What is the sound of one hand clapping? If a tree falls in the forest, and no one is around to hear it, does it really make noise? Add to that list of zen-inspired question, what kind of fuel economy does the Chevy Volt achieve? Chevy originally claimed 200 MPG, until the EPA dis-allowed their numbers. A few months back, a tester for Translogic claimed to see a dismal 27.3 MPG, a claim that was quickly refuted by Chevy. Until now, we knew only this with some certainly: the Volt would get much better fuel economy than 27.3 MPG, but it wouldn’t get 200 MPG.
Motor Trend recently had the opportunity to drive a pre-production Volt for several weeks. One driver saw 127 MPG, over a mix of highway and city driving, with the occasional canyon road thrown in for good measure. When pushed hard on a second road trip (triple digit speeds, A/C on, plenty of elevation changes), the Volt still returned a very respectable 75 MPG. That’s well beyond capabilities of a “standard” hybrid, and beyond all but the most fuel efficient diesels. Impressive stuff, indeed.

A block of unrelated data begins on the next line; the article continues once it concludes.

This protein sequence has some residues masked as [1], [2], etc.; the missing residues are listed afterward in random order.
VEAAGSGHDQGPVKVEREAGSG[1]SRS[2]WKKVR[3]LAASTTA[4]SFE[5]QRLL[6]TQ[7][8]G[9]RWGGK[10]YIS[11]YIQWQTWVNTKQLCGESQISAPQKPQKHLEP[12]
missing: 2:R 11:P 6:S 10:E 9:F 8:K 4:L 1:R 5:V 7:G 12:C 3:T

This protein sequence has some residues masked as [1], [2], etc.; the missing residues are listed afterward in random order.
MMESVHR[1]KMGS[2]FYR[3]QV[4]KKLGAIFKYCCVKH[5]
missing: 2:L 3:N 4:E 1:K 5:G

I’ll have a chance to drive the Volt in a few weeks, and I’ll give you my feedback after I’ve spent some time behind the wheel. Unfortunately, my seat time will be measured in minutes, not in weeks; still, I’ll be able to tell you how well the car works in the real world, at least for a short drive.